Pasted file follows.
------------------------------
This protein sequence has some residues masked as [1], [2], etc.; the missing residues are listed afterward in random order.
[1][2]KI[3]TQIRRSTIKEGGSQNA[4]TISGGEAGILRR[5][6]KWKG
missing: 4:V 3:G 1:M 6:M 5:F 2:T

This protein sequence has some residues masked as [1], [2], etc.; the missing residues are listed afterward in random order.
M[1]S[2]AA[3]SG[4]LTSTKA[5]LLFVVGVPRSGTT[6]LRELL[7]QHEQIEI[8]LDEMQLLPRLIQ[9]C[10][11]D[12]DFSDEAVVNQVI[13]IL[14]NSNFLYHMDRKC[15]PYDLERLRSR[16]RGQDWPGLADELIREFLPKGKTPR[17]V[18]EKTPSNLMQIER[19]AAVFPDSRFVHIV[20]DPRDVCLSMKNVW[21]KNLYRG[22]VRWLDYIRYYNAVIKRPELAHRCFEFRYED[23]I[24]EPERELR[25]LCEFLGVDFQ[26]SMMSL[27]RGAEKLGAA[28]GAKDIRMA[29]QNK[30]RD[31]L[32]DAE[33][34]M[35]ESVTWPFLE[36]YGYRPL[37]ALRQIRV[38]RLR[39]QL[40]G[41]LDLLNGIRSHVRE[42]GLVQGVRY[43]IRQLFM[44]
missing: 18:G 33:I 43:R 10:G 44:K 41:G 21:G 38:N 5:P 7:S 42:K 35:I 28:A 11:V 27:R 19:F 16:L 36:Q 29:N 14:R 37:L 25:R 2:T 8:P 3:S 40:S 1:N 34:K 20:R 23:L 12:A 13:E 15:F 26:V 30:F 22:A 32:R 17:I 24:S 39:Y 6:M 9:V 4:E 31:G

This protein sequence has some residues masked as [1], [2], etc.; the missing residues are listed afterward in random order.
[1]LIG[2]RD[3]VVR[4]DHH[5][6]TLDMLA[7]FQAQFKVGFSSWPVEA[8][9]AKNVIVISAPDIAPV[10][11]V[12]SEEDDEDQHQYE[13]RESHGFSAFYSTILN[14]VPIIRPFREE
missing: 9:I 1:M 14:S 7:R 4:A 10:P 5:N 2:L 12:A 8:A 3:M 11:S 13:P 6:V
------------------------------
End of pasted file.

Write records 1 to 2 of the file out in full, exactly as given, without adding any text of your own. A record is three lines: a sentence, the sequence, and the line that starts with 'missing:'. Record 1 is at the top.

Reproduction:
This protein sequence has some residues masked as [1], [2], etc.; the missing residues are listed afterward in random order.
[1][2]KI[3]TQIRRSTIKEGGSQNA[4]TISGGEAGILRR[5][6]KWKG
missing: 4:V 3:G 1:M 6:M 5:F 2:T

This protein sequence has some residues masked as [1], [2], etc.; the missing residues are listed afterward in random order.
M[1]S[2]AA[3]SG[4]LTSTKA[5]LLFVVGVPRSGTT[6]LRELL[7]QHEQIEI[8]LDEMQLLPRLIQ[9]C[10][11]D[12]DFSDEAVVNQVI[13]IL[14]NSNFLYHMDRKC[15]PYDLERLRSR[16]RGQDWPGLADELIREFLPKGKTPR[17]V[18]EKTPSNLMQIER[19]AAVFPDSRFVHIV[20]DPRDVCLSMKNVW[21]KNLYRG[22]VRWLDYIRYYNAVIKRPELAHRCFEFRYED[23]I[24]EPERELR[25]LCEFLGVDFQ[26]SMMSL[27]RGAEKLGAA[28]GAKDIRMA[29]QNK[30]RD[31]L[32]DAE[33][34]M[35]ESVTWPFLE[36]YGYRPL[37]ALRQIRV[38]RLR[39]QL[40]G[41]LDLLNGIRSHVRE[42]GLVQGVRY[43]IRQLFM[44]
missing: 18:G 33:I 43:R 10:G 44:K 41:G 21:G 38:N 5:P 7:S 42:K 35:I 28:A 11:V 27:R 19:F 16:L 36:Q 29:N 14:R 37:L 25:R 2:T 8:P 3:S 40:S 1:N 34:K 20:R 23:L 12:A 13:E 15:F 26:V 30:F 22:A 32:R 17:I 24:S 39:Y 6:M 9:V 4:E 31:G